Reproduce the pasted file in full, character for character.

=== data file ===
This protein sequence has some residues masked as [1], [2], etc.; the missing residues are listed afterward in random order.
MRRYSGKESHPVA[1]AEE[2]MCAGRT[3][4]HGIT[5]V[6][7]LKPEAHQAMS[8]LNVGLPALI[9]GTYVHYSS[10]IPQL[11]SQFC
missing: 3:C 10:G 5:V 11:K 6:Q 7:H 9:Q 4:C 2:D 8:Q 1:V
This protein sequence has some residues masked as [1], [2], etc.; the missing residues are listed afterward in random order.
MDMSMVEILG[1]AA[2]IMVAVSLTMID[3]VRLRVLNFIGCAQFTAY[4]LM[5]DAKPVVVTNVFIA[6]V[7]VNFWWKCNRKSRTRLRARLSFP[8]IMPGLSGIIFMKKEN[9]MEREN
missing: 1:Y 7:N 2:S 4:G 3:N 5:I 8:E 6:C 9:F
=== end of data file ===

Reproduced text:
This protein sequence has some residues masked as [1], [2], etc.; the missing residues are listed afterward in random order.
MRRYSGKESHPVA[1]AEE[2]MCAGRT[3][4]HGIT[5]V[6][7]LKPEAHQAMS[8]LNVGLPALI[9]GTYVHYSS[10]IPQL[11]SQFC
missing: 3:C 10:G 5:V 11:K 6:Q 7:H 9:Q 4:C 2:D 8:Q 1:V
This protein sequence has some residues masked as [1], [2], etc.; the missing residues are listed afterward in random order.
MDMSMVEILG[1]AA[2]IMVAVSLTMID[3]VRLRVLNFIGCAQFTAY[4]LM[5]DAKPVVVTNVFIA[6]V[7]VNFWWKCNRKSRTRLRARLSFP[8]IMPGLSGIIFMKKEN[9]MEREN
missing: 1:Y 7:N 2:S 4:G 3:N 5:I 8:E 6:C 9:F